I nod, fighting back tears, imagining what would have been lost if my only child’s graduation, just three years earlier, looked like this.

We say our goodbyes and are more than ready to head home. As if on cue, Maureen’s balloons, repurposed from her daughter’s small college graduation party and secured to her rear window, become untethered. They dodge a power line and bob into the sky.

We laugh and wave at them. Bye, bye graduation.

It all brings me back to memories of my daughter’s prom

Back home, I’m spent but buzzing with intense emotions. I pass the budding rhododendron by my front door, and am propelled back three years. A series of small moments floated up into my mind – after several hours of hair and makeup, my daughter shimmied into her light blue gown, and I zipped her up. How did this body suddenly transform to fill out this garment; when did she learn to walk in heels

Her date rang the doorbell, beyond handsome in his tux with coordinating baby blue tie, his dark eyes widening at the sight of her. Outside I took too many photos as they awkwardly pinned on the boutonniere and the corsage. Flanked by the philodendrons in full magenta riot, she protested weakly, eyes rolling, smiling and laughing as they struggled not to impale each other.

And then they were off to the pre-prom party (another photo op for parents) where we would collectively shake our heads at the remarkable transformations. Just that morning they were wearing sweats, high ponytails and backward baseball caps. Now they effortlessly rocked updos and tuxedos. Sequined gowns sparked in the sunset.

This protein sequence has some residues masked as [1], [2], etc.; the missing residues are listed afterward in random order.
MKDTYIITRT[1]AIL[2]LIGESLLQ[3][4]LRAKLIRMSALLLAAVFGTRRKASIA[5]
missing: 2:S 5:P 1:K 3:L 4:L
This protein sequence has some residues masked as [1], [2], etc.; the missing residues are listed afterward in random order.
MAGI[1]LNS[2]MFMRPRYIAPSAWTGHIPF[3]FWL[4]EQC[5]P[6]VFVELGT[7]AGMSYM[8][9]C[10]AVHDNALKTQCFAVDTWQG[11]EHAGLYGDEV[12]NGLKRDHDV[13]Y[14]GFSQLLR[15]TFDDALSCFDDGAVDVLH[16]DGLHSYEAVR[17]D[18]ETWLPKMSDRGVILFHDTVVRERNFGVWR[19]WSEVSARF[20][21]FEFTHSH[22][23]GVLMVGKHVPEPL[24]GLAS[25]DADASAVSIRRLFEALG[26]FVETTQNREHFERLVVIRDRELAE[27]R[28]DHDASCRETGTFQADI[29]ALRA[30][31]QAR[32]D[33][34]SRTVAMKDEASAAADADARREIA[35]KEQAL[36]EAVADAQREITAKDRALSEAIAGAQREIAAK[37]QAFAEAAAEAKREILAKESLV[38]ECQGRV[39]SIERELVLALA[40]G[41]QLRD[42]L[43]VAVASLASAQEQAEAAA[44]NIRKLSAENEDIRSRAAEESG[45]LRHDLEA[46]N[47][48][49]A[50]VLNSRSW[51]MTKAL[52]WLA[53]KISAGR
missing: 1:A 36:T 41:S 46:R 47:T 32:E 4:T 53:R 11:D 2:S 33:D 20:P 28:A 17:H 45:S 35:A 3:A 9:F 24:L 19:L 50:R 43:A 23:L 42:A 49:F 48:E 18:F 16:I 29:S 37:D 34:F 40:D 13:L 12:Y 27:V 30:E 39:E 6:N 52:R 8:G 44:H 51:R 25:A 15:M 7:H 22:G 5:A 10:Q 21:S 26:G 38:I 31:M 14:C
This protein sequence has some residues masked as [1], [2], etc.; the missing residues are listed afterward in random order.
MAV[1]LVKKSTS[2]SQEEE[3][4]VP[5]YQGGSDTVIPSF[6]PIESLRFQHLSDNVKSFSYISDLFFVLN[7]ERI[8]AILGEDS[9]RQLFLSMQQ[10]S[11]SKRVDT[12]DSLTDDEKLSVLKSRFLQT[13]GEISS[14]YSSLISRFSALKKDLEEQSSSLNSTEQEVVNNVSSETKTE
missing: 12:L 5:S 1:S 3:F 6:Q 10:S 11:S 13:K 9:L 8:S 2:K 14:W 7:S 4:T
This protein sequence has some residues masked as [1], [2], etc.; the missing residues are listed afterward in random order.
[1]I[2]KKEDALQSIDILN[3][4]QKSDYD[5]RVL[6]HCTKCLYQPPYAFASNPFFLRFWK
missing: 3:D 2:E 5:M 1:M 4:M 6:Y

That would be the summer when our daughter was off to practice – to exercise the decision making muscles that form her developing prefrontal lobe. Every parent has his or her own daunting, thorny aspect of raising an adolescent. For me, it was circumnavigating the power struggles that accompany new freedoms and new limits.

That summer, my daughter and her boyfriend would dive from the high spot at the swimming hole that forbade swimming, (she told me of this with a mischievous grin just last year) drink beer, go sky diving and buy bedding for their new rooms at college. We hoped college would be a soft place for her to land. And it was.

My students will be fine

And my students will also be fine, although shaped by the realities of “living in the Q.” But how about the moms and dads? My child got to experience a burgeoning sense of adulthood, to exercise the muscles of conscience as she anticipated and balanced short term pleasure and long term goals.

Each time she came home just a bit late, or rightly demanded her freedom, or calculated a risk well, I relaxed a little more. “It’s your call,” we could say to her when she asked to go to a party that would not be over until the wee hours. All of this helped me prepare for her to sleep with her under a roof different than ours. She got to practice without a mask and without social distancing.